How to Read an Information Schedule

Information schedules provide a timetable that governs the life span of information to ensure that it is managed and kept or destroyed according to legislated requirements.

Information schedules consist of primaries and secondaries that explain what types of records are covered and how to manage them.


The primary is the basic building block of an information schedule. It describes and identifies groups of records that relate to one business function and makes connections to related records.

For example, primary 6820 Information Systems Operations covers administrative information relating to computer-based information systems.

Within each primary there are several secondaries.


Secondaries cover sub-groups of records that relate to different functions and activities. They connect the records to timetables governing how long they are kept in active use, semi-active storage and whether they will be destroyed or preserved. Information classified under ARCS and ORCS will have a code made up of both the primary and the secondary numbers.

For example, secondary 6820-05 covers information system backup data.

Information Schedule Sample

Information schedules have a standard structure with several parts, as shown in the following fictional example. Click the outlined sections to read a brief description:

Information schedule fictional sample

Information schedule fictional sample



  1. Primary number and title

Each primary has a number and a title. The primary covers a specific function.

  1. Scope note

The scope note describes the high-level purpose of the records and the activities or processes that lead to records creation. It provides information about purpose, uses and context that applies to the entire primary.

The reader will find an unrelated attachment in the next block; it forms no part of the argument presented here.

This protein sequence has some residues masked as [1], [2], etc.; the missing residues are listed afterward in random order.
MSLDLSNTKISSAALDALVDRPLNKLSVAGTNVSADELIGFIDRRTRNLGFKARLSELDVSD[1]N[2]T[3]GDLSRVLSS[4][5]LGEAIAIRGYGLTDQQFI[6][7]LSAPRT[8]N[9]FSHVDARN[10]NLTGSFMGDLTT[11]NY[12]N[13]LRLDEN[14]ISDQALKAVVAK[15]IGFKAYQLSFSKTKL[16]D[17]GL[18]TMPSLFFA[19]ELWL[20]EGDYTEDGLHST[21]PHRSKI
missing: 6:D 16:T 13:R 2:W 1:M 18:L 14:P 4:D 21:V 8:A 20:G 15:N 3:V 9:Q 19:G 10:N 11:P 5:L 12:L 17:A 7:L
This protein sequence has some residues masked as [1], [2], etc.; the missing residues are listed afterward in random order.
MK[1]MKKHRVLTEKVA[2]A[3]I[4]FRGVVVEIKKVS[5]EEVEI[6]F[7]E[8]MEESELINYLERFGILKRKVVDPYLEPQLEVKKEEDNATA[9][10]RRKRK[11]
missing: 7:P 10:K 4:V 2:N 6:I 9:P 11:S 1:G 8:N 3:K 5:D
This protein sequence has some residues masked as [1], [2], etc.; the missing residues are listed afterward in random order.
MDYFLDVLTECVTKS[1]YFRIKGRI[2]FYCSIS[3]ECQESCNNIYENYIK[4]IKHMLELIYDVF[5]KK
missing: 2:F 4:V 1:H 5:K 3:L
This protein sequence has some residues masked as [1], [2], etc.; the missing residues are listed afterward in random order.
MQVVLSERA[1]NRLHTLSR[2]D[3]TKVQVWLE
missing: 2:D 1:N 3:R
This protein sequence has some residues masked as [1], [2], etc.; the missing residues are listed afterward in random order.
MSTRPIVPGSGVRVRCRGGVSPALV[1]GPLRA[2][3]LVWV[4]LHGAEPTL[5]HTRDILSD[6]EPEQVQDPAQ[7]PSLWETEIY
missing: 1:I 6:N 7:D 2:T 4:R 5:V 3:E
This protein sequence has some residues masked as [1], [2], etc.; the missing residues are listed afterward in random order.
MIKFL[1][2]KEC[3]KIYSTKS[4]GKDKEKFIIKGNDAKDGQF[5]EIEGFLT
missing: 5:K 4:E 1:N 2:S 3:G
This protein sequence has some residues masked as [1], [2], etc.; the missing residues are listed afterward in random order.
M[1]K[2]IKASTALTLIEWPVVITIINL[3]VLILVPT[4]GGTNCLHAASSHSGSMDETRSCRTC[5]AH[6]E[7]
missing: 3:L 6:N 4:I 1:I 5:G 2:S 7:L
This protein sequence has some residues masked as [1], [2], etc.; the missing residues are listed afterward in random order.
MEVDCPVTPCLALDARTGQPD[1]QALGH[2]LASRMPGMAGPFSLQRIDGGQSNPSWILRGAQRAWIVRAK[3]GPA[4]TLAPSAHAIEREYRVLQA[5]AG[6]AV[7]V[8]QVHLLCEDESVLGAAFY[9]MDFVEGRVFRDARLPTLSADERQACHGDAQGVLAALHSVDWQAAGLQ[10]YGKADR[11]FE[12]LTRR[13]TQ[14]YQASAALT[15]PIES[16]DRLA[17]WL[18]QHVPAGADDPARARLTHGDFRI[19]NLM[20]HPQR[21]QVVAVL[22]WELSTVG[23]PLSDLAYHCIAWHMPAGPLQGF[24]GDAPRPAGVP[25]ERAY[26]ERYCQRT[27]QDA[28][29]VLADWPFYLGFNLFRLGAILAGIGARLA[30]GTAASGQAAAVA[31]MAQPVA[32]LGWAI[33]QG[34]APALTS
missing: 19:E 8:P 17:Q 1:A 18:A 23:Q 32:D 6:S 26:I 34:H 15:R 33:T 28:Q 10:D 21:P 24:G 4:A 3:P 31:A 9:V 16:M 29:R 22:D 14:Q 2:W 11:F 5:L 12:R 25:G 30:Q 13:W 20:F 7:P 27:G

1. Cross references

Cross references show connections to related classifications in ARCS, ORCS or Special Schedules.

  1. Office of primary responsibility

The office of primary responsibility (OPR) is the office within a government ministry or agency that is responsible for the business function related to the records. The OPR maintains the official records in order to meet operational, financial, legal, audit and other requirements.

  1. Secondary number and title

Specific categories or series of records are classified with secondary numbers and descriptive titles. The combination of the primary and secondary numbers makes the classification code (for example, 23120-04). It is linked to a retention and disposition timetable.

  1. Retention and disposition

Each secondary has a retention and disposition timetable to identify how long records are kept in active storage space, if they are stored for semi-active period and whether they are destroyed or preserved in the government archives.

Find out what the information schedule acronyms and codes mean.

  1. Special flags

Special flags indicate additional context or restrictions for the records. These flags appear to the left of the secondary number and are used for:

  • PIB: files contain personal information organized or retrievable by the name of an individual or an identifying number assigned to an individual
  • FOI: files require access restrictions under the Freedom of Information and Protection of Privacy Act
  • VR: files contain vital records, that is, information required for the functioning of the office during or after a disaster or emergency, and are essential for preserving the rights of citizens, government and public sector organizations

  1. Explanatory notes and qualifiers

Secondaries may have notes or qualifiers to further explain how the records function, office procedures and practices or to summarize how the records are governed during their creation, use and disposition.

  1. Retention terms

A variety of terms and abbreviations are used in the active, semi-active and final disposition columns.

Find out what the information schedule acronyms and codes mean.